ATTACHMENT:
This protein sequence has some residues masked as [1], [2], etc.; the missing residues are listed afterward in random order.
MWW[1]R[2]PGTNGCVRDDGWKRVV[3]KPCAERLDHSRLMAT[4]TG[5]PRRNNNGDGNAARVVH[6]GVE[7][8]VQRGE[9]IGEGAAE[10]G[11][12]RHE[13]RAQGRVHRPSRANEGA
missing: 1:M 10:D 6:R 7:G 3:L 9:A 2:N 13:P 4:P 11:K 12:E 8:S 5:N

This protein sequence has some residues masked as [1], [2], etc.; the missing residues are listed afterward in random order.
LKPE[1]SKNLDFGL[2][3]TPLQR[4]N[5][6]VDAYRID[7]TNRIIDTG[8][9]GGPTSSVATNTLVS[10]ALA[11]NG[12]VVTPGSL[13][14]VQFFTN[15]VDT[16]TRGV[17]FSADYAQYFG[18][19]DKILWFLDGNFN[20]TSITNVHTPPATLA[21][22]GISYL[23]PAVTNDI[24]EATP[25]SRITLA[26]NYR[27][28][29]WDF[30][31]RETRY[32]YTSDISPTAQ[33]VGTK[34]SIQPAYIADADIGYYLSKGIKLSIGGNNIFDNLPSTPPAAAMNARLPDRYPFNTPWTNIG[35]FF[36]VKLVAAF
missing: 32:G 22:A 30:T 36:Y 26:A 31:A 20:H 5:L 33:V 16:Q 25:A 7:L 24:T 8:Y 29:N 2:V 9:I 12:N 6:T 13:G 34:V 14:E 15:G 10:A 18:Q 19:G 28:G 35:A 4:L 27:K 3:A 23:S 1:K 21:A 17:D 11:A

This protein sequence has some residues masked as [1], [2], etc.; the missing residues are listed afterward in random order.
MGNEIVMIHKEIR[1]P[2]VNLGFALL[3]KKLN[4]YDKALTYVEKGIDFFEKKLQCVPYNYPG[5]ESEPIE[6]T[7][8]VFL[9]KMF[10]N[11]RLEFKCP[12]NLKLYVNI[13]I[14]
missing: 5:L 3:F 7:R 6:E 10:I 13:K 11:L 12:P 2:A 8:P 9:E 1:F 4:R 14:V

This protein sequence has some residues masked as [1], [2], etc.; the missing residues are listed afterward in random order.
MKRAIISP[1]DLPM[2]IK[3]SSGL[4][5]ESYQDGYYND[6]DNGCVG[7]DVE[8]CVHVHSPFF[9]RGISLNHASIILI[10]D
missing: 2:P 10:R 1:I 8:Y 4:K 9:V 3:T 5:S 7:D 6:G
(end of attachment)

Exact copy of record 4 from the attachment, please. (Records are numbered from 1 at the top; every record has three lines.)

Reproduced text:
This protein sequence has some residues masked as [1], [2], etc.; the missing residues are listed afterward in random order.
MKRAIISP[1]DLPM[2]IK[3]SSGL[4][5]ESYQDGYYND[6]DNGCVG[7]DVE[8]CVHVHSPFF[9]RGISLNHASIILI[10]D
missing: 2:P 10:R 1:I 8:Y 4:K 9:V 3:T 5:S 7:D 6:G